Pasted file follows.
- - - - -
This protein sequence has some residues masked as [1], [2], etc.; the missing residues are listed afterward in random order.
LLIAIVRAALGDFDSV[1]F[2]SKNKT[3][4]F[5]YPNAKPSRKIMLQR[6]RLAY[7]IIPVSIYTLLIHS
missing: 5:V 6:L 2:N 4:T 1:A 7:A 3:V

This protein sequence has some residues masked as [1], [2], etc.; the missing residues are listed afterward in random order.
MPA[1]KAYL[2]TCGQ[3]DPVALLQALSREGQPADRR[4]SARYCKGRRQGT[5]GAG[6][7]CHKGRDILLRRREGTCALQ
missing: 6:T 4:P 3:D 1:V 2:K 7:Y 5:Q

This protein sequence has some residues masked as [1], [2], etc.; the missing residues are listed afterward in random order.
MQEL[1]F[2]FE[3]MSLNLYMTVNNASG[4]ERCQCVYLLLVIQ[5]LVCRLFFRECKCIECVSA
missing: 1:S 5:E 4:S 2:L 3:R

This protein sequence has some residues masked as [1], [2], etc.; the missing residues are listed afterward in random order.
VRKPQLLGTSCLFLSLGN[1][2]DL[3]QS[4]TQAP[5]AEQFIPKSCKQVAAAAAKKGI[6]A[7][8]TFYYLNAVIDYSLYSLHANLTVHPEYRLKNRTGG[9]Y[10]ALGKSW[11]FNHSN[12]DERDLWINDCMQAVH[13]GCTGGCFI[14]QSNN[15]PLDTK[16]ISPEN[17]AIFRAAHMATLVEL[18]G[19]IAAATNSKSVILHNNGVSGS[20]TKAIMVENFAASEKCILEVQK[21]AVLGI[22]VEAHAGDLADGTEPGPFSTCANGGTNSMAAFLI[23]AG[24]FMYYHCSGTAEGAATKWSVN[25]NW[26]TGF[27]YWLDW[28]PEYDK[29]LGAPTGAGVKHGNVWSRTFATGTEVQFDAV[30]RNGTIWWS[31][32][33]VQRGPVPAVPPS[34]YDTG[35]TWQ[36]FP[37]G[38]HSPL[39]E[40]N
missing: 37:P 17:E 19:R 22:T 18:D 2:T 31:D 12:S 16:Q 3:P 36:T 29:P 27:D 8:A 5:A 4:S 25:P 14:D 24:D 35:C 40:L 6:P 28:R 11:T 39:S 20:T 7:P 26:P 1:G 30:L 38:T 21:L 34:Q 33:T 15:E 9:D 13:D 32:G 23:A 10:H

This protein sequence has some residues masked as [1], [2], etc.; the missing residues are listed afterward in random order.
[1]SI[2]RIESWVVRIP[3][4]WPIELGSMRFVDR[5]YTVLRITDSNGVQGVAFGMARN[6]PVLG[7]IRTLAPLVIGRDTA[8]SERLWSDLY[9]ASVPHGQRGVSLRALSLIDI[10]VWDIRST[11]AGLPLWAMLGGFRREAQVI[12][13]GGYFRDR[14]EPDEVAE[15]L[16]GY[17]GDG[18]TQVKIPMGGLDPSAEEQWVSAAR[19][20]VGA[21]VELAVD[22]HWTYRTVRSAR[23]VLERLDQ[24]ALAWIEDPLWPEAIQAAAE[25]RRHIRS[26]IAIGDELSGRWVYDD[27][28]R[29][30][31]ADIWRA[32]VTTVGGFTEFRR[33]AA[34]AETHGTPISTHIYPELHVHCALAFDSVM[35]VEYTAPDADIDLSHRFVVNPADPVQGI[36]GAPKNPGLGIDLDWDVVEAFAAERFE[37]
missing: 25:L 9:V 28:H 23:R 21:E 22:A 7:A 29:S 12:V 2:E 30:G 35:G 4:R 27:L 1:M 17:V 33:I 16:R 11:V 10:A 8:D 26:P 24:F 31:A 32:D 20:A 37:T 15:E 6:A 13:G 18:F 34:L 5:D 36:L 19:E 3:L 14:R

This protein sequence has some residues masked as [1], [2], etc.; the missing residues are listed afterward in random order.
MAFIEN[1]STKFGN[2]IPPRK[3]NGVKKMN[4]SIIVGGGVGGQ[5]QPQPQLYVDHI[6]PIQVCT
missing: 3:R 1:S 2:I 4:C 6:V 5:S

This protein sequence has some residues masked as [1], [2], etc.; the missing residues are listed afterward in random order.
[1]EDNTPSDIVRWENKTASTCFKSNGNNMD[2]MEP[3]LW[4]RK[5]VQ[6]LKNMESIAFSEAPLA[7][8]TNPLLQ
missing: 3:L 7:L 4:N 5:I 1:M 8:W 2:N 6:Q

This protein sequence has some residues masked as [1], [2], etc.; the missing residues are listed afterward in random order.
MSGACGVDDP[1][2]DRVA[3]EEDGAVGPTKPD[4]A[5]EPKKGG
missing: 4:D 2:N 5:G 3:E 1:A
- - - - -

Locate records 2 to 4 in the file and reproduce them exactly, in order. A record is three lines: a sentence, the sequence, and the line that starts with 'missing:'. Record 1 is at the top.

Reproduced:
This protein sequence has some residues masked as [1], [2], etc.; the missing residues are listed afterward in random order.
MPA[1]KAYL[2]TCGQ[3]DPVALLQALSREGQPADRR[4]SARYCKGRRQGT[5]GAG[6][7]CHKGRDILLRRREGTCALQ
missing: 6:T 4:P 3:D 1:V 2:K 7:Y 5:Q

This protein sequence has some residues masked as [1], [2], etc.; the missing residues are listed afterward in random order.
MQEL[1]F[2]FE[3]MSLNLYMTVNNASG[4]ERCQCVYLLLVIQ[5]LVCRLFFRECKCIECVSA
missing: 1:S 5:E 4:S 2:L 3:R

This protein sequence has some residues masked as [1], [2], etc.; the missing residues are listed afterward in random order.
VRKPQLLGTSCLFLSLGN[1][2]DL[3]QS[4]TQAP[5]AEQFIPKSCKQVAAAAAKKGI[6]A[7][8]TFYYLNAVIDYSLYSLHANLTVHPEYRLKNRTGG[9]Y[10]ALGKSW[11]FNHSN[12]DERDLWINDCMQAVH[13]GCTGGCFI[14]QSNN[15]PLDTK[16]ISPEN[17]AIFRAAHMATLVEL[18]G[19]IAAATNSKSVILHNNGVSGS[20]TKAIMVENFAASEKCILEVQK[21]AVLGI[22]VEAHAGDLADGTEPGPFSTCANGGTNSMAAFLI[23]AG[24]FMYYHCSGTAEGAATKWSVN[25]NW[26]TGF[27]YWLDW[28]PEYDK[29]LGAPTGAGVKHGNVWSRTFATGTEVQFDAV[30]RNGTIWWS[31][32][33]VQRGPVPAVPPS[34]YDTG[35]TWQ[36]FP[37]G[38]HSPL[39]E[40]N
missing: 37:P 17:E 19:R 22:T 18:D 2:T 31:D 12:S 16:Q 3:P 36:T 29:P 27:D 8:A 5:A 4:S 25:P 14:D 24:D 35:C 40:L 6:P 28:R 11:T 39:S 20:T 7:P 26:P 1:G 30:L 38:T 21:L 34:Q 33:T 15:E 9:D 13:D 32:G 23:A 10:H